A still further object of the invention is to provide an improved ozone-free arc lamp assembly which involves relatively simple components, which is safe to use, which is substantially self-cooling, and which provides emission over a desired range of wavelengths while filtering out ozone-forming wavelengths.
A still further object of the invention is to provide an improved ozone-free arc lamp assembly which includes means for minimizing local deterioration of the arc lamp cathode, thereby greatly extending the useful life of the arc lamp, and which also acts to prevent flicker.
Further objects and advantages of the invention will become apparent from the following description and claims, and from the accompanying drawings, wherein:
FIG. 1 is a vertical cross-sectional view taken through an improved ozone-free arc lamp assembly following the technique of the present invention, shown mounted on a wall portion of an associated instrument.
FIG. 2 is a horizontal cross-sectional view taken substantially on the line 2--2 of FIG. 1.
FIG. 3 is a functional block diagram illustrating the technique and mode of operation of the present invention.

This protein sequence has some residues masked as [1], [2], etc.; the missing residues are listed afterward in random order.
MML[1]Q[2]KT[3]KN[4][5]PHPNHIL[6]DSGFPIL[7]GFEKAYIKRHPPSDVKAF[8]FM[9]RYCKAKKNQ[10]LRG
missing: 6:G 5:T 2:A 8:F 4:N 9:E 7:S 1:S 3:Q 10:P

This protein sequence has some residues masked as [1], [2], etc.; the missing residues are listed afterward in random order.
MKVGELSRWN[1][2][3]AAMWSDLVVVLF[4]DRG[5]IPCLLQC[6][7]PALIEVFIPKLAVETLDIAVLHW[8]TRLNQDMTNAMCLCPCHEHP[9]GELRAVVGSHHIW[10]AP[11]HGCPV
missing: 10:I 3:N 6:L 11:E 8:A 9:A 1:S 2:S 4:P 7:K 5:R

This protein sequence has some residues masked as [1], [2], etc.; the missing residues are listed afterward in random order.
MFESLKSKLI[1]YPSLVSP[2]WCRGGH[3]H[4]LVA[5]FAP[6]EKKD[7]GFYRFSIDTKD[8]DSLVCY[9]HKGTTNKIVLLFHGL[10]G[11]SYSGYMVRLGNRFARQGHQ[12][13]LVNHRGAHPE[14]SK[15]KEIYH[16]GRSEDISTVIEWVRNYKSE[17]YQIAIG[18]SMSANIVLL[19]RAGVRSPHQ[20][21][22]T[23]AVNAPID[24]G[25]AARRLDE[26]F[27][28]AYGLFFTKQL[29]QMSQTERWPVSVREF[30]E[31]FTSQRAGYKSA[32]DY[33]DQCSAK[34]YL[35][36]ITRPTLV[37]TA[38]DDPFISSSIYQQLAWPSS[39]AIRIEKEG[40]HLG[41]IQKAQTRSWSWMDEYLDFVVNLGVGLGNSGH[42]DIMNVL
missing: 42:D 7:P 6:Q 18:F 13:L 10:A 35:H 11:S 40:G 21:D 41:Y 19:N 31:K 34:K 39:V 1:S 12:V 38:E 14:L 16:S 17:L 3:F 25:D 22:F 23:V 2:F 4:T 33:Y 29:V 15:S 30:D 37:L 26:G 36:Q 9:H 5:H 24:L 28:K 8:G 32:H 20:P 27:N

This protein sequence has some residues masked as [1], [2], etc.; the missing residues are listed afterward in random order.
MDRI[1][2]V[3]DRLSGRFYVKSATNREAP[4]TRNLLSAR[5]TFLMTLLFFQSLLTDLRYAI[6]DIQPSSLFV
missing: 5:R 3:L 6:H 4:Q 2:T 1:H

Referring to the drawings, 11 generally designates a typical arc lamp assembly constructed in accordance with the present invention. The lamp assembly 11 comprises an inner rectangular housing shell member 12 of suitable sheet metal, such as brass, or the like, having a vertical back wall 13, opposite vertical walls 14 and 15, and a front wall 16. The vertical walls 14 and 15 have inturned top and bottom flanges 17 and 18. The vertical walls 14 and 15 have large rectangular openings 19 comprising most of the face areas thereof, and the front wall 16 has a similar large rectangular opening 20.